Avid hikers have to deal with a lot of dangerous situations, from bad weather to rough terrain. When most hikers picture a dangerous animal encounter, they may think about coming face to face with a bear, and while this is definitely a situation a hiker needs to be prepared for, you are much more likely to come across a snake while hiking. Snakes are extremely common across the entire globe, and there is no doubt you will encounter one while hiking at some point in your life. However, these encounters don’t necessarily have to be dangerous or scary.
I have spent most of my life outdoors, and as a herpetologist, snake encounters are something I look forward to. While I may be part of the minority that actively seeks out snakes, that doesn’t mean I am not fully prepared for a dangerous encounter. Snakes should always be respected and thankfully there are a few tips and tricks that will ensure a safe experience for you and the snake.
Keep reading to learn the safety tips that every hiker should know before venturing out on the trails.
Basic Snake Safety & Common Problems
The most common problems hikers experience when it comes to snakes are usually a result of not being properly prepared.
Knowing the area you are hiking, where the populated trails are, what snakes may be present, and what gear is needed are just a few precautions that will make your hiking trip much safer.
A lot of basic safety measures to safeguard against snake bites happen before you even reach the trail.
Wearing proper hiking gear can make a huge difference when coming across snakes. Long pants and hiking boots that cover your ankles are one of the first lines of defense against snake bites. These will ensure the areas that are most likely to receive a snake bite are properly protected.
How to Avoid Snakes While Hiking
The best way to avoid snakes on the trail is to avoid areas where they like to hang out. Staying on populated hiking trails is a great way to avoid snakes. These areas are usually highly trafficked by people and snakes tend to avoid them.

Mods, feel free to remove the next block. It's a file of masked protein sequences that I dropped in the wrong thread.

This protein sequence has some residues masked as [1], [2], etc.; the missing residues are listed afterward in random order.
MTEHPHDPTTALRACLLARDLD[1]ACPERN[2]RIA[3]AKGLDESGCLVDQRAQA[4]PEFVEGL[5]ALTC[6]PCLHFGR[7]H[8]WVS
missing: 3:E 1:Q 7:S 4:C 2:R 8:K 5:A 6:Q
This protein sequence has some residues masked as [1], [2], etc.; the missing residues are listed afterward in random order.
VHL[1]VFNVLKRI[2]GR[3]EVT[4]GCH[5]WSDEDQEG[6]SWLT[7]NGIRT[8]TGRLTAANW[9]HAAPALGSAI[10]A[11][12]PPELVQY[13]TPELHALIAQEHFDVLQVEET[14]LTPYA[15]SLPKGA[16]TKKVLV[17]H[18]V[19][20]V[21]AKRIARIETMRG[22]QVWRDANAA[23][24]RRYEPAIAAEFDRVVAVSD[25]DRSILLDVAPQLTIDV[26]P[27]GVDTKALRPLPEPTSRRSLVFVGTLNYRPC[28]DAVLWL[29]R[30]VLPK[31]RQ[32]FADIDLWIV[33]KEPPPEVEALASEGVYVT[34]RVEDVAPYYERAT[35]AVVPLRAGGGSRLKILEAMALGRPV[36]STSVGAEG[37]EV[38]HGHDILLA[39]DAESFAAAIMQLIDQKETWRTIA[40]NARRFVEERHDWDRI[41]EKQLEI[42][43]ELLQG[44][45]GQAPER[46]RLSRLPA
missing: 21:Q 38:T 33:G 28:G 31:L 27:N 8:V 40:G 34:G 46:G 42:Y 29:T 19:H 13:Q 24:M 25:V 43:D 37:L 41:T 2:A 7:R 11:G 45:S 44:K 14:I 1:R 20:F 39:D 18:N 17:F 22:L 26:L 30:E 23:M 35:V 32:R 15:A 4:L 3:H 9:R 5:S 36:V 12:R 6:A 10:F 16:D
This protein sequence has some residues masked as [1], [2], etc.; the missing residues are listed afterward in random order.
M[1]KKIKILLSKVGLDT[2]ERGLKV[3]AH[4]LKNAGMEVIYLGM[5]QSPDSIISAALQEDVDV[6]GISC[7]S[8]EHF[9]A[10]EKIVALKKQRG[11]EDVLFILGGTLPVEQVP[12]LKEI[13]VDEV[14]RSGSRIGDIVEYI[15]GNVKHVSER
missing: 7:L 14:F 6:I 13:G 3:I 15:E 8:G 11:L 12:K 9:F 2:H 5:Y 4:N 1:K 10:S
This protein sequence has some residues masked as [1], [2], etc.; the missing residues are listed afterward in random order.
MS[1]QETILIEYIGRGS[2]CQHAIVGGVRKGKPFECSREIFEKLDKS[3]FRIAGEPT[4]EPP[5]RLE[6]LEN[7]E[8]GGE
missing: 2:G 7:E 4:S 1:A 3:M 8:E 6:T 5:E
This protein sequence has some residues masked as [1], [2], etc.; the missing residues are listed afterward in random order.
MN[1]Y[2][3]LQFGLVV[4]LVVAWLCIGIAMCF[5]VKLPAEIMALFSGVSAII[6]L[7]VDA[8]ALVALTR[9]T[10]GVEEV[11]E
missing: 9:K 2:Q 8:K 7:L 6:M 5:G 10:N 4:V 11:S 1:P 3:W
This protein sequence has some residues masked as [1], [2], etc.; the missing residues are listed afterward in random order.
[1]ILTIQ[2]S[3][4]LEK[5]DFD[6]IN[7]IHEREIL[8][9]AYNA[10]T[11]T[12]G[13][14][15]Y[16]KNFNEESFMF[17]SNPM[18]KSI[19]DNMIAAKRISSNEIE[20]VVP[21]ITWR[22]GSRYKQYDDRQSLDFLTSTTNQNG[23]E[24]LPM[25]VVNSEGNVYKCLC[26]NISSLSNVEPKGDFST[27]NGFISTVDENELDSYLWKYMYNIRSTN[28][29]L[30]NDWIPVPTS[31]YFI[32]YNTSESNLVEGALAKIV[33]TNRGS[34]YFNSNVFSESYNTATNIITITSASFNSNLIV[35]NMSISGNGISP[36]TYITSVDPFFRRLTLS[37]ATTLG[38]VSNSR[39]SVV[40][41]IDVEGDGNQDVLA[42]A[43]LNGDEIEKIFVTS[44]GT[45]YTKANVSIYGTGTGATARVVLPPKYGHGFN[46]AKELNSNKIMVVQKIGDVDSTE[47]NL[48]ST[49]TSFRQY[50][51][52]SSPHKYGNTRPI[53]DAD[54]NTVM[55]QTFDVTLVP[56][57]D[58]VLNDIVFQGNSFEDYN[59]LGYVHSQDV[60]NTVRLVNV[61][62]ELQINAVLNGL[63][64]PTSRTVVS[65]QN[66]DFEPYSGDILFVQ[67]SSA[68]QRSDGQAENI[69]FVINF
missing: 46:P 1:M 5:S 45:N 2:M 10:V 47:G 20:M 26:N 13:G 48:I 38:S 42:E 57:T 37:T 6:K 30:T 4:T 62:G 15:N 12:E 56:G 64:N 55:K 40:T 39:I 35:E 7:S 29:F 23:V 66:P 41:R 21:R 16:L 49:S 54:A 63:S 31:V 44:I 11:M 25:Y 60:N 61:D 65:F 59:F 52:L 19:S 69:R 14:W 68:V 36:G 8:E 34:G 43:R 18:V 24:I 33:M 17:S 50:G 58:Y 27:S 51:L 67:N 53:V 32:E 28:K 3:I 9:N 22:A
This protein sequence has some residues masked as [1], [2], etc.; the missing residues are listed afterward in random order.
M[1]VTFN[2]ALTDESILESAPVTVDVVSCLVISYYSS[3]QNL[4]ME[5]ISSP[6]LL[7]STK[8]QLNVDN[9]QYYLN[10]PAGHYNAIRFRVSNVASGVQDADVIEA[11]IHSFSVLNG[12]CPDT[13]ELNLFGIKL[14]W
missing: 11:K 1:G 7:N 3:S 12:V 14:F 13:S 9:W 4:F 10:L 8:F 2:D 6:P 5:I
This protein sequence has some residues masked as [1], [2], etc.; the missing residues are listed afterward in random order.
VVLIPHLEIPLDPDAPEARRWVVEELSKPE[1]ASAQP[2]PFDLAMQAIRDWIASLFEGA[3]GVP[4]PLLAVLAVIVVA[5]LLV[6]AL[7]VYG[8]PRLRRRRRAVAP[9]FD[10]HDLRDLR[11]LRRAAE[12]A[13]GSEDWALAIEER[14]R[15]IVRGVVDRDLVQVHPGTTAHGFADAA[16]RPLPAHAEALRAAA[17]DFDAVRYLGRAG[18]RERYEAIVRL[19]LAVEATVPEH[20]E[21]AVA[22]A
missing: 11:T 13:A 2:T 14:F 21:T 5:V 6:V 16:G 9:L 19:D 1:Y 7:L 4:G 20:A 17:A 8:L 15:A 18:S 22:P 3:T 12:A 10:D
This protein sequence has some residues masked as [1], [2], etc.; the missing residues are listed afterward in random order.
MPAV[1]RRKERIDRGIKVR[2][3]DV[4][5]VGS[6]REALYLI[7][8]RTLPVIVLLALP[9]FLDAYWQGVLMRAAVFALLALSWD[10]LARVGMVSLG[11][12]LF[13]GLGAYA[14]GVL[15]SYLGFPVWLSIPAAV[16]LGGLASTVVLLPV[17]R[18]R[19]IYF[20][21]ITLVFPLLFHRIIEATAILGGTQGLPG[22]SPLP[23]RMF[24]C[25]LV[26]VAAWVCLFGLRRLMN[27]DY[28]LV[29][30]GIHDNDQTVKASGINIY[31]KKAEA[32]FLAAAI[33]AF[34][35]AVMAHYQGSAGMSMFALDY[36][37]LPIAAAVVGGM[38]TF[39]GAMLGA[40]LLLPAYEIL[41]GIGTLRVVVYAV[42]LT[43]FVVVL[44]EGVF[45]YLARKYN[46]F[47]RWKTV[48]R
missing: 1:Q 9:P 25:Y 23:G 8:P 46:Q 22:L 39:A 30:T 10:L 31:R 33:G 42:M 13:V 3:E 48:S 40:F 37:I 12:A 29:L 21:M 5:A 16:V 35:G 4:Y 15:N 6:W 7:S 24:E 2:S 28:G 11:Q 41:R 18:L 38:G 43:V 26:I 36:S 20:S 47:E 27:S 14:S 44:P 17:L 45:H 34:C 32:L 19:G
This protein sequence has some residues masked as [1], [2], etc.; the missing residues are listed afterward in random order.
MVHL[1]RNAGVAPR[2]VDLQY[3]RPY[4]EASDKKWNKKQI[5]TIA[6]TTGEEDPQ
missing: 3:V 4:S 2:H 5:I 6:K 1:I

If you see a snake on these paths, they are usually just passing through on their way to a different area.
Along these same lines, you should try to hike in areas with high visibility that will make it easier to see where you are placing your feet. The time of year can also make a difference. Hiking during the cooler months when snakes are less active will make it a lot less likely to come across one on the trail.
Snakes You Might See
The snakes you may come across on the trail will depend highly on where you live. The snakes you will see hiking in Texas will be completely different than those you might see in Montana. Some common snakes that can be found over all of North America are rattlesnakes, garter snakes, copperheads, bullsnakes, and rat snakes.
This is not a complete list and you should always check what snakes are commonly found in your area and how to identify them. Field guides are a great way to identify snakes in your area, and there are a variety of books and even apps for your phone that serve as pocket field guides.
Encounters & What to Do if You See a Snake